We also did video interviews with family members to get stories and insights. On our tribute website for my father (www.reddstewart.com) we had two guestbooks, one for basic stories and comments from fans and one for a petition to have him inducted into the Country Music Hall of Fame. The response was overwhelming. They came in from all over the world from fans and musicians he had played with through the years.
All of this information made writing the book pretty straightforward. We decided to cover his life from the beginning to the end, and broke up all the resources into 10 year periods starting in the 30’s when he was born. We then went through each decade and decided the most important events to share with readers.
My wife Sharon made up index cards of those events. With her at the keyboard and me in my chair armed with those cards and resources to make sure I had my dates right, I would narrate the story from my head and she would type as we went along. After each part we would go back and tweak it. And that, my friends, is how we wrote the book!
Writing this book has been a dream come true, and I hope when you read it you will get to know the man I had the privilege of calling my dad. He was truly amazing.
We wanted to do a give away for all who read this blog, so we will choose three names from those who leave a comment, and they will get an E-book of Country Music’s Hidden Gem, along with one of my favorite CD’s that I personally remastered from the original entitled,’I Remember,’ which includes a beautiful 12-page booklet filled with lyrics and pictures that I know you will enjoy.
Thank you all for being here and God bless you all,
Billy Rae Stewart
You may follow Billy Rae and Sharon’s FB page My Unexpected Journey (White Socks Rock)
Congratulations to my reader and author friends–we have a new publishing venue! One of the editors, Karen Ullo, joins us this week. She’s also an author–see below for her GIVEAWAY details.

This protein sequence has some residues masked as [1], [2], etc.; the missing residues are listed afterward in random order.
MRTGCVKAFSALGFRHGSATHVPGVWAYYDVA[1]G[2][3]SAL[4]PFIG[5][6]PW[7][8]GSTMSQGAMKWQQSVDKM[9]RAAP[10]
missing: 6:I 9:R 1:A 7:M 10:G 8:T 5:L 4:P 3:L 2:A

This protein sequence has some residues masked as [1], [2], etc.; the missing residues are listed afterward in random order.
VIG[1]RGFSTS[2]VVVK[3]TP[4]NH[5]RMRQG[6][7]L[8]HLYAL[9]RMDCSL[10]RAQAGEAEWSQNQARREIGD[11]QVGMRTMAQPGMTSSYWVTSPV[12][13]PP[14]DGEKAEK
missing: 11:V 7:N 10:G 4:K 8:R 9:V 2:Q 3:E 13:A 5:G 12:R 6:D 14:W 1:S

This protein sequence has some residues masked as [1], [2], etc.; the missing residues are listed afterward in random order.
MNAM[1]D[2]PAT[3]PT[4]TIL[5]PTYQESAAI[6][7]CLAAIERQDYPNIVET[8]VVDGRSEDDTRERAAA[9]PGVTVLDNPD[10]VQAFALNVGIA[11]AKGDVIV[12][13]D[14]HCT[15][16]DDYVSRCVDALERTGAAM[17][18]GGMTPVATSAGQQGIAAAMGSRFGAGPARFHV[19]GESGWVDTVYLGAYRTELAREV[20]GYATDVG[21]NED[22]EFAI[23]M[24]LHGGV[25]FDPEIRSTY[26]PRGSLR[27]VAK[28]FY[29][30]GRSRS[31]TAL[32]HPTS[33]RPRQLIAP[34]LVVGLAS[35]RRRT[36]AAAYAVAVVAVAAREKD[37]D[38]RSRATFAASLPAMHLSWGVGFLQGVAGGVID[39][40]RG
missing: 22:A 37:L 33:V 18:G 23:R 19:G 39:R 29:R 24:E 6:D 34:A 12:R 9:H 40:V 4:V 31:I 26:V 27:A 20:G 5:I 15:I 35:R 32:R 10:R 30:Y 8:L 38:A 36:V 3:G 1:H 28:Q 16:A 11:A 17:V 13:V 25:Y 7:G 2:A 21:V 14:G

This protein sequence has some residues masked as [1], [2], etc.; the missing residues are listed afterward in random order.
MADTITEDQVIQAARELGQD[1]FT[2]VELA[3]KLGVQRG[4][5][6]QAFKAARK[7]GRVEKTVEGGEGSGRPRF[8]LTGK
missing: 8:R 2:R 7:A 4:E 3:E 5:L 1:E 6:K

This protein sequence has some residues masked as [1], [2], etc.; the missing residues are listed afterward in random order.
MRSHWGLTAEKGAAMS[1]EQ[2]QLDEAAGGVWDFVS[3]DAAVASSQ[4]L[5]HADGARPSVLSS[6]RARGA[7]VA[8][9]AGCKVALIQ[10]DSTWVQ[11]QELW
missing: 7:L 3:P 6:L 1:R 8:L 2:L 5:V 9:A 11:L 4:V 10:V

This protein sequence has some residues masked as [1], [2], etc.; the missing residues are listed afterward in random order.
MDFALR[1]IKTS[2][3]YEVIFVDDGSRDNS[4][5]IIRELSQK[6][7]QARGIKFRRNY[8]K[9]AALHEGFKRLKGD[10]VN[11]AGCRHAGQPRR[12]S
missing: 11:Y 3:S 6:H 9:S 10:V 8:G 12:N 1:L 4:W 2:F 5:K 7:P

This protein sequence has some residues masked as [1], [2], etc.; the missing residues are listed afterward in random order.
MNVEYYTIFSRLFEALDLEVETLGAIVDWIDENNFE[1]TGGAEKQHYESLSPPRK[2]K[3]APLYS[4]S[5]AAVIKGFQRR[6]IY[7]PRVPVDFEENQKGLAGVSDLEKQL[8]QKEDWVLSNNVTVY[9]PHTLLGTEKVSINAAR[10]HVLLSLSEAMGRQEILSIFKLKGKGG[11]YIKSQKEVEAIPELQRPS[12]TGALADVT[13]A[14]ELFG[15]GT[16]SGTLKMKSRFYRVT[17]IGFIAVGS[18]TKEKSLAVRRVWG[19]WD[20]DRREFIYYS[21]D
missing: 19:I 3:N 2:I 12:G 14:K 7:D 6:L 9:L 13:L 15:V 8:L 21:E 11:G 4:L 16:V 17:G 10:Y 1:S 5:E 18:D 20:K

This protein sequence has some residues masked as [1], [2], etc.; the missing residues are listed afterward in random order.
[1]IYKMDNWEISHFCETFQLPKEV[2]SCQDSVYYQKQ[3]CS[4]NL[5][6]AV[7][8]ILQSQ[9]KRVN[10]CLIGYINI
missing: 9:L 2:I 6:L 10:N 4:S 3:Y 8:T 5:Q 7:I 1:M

Thank you, Gail, for inviting me to be here with you this week! I’m thrilled to introduce your readers to my fantasy novel Cinder Allia, as well as Chrism Press, a new imprint of Gail’s own publisher, WhiteFire Publishing, dedicated to fiction from Catholic and Orthodox perspectives.
First, I’m absolutely thrilled to announce that, hopefully within the next few years, Cinder Allia will become a movie! Believe Entertainment (God’s Not Dead, Unplanned) recently purchased the film rights, and we are actively working on developing the film!
What if the happy ending dies before the fairy tale even begins?
The way the idea for Cinder Allia came to me is a funny story. Once upon a time, I got together with some of my childhood girlfriends for a sleepover. We were all in our mid-twenties and still single. Sometime after midnight, we started wondering what had happened to our Prince Charmings. Fairy tales had promised us princes! Then we thought, what if Prince Charming had died before we could meet him? We concocted a very silly story that the prince’s guardian angel had gone on vacation and left a replacement—the Angel Vinnie—in charge. Vinnie had been asleep on the job when the prince got whacked by a crack dealer.
Fast forward many years to a happily married, mother-of-two version of myself… and I realized there really was something to that idea. What if Prince Charming died before he could save Cinderella—and what if it was the fairy godmother’s fault? Out of that very silly seed of an idea, something completely different blossomed: a tale of war and espionage, with a crippled prince, a spy priest, a stepmother whose wickedness is poised to take down the throne, and a cinder maid who has to save not only herself, but her kingdom.